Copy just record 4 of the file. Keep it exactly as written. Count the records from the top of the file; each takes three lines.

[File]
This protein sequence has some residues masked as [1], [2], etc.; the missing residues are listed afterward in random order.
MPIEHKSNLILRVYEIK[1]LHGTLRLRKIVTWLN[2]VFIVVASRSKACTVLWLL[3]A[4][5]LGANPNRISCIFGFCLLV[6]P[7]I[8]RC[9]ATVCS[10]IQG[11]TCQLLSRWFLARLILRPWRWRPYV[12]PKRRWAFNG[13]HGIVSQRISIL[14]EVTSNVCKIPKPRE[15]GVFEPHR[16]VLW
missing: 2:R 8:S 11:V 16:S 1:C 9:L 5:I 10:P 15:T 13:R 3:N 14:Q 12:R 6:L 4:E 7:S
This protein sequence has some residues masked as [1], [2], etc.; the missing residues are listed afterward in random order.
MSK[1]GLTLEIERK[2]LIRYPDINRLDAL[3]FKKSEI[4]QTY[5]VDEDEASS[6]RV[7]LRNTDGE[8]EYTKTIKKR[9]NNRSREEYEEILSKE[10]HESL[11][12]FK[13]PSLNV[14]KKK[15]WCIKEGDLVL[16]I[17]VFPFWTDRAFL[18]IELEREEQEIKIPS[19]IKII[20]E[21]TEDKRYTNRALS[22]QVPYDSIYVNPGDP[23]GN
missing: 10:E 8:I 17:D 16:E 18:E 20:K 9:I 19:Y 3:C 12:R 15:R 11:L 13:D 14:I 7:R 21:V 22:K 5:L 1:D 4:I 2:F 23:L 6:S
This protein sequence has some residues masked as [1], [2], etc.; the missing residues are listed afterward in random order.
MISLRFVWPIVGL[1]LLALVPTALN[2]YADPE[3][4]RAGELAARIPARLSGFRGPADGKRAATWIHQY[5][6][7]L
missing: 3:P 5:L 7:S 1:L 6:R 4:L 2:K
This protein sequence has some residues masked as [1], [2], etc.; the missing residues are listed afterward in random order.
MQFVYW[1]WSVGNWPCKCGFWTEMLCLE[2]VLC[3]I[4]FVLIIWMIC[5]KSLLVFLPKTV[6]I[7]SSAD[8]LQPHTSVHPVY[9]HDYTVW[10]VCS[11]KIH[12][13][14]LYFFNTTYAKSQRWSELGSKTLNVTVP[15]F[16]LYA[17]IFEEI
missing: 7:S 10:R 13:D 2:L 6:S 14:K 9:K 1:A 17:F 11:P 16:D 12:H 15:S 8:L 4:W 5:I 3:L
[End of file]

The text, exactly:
This protein sequence has some residues masked as [1], [2], etc.; the missing residues are listed afterward in random order.
MQFVYW[1]WSVGNWPCKCGFWTEMLCLE[2]VLC[3]I[4]FVLIIWMIC[5]KSLLVFLPKTV[6]I[7]SSAD[8]LQPHTSVHPVY[9]HDYTVW[10]VCS[11]KIH[12][13][14]LYFFNTTYAKSQRWSELGSKTLNVTVP[15]F[16]LYA[17]IFEEI
missing: 7:S 10:R 13:D 2:L 6:S 14:K 9:K 1:A 17:F 11:P 16:D 12:H 15:S 8:L 4:W 5:I 3:L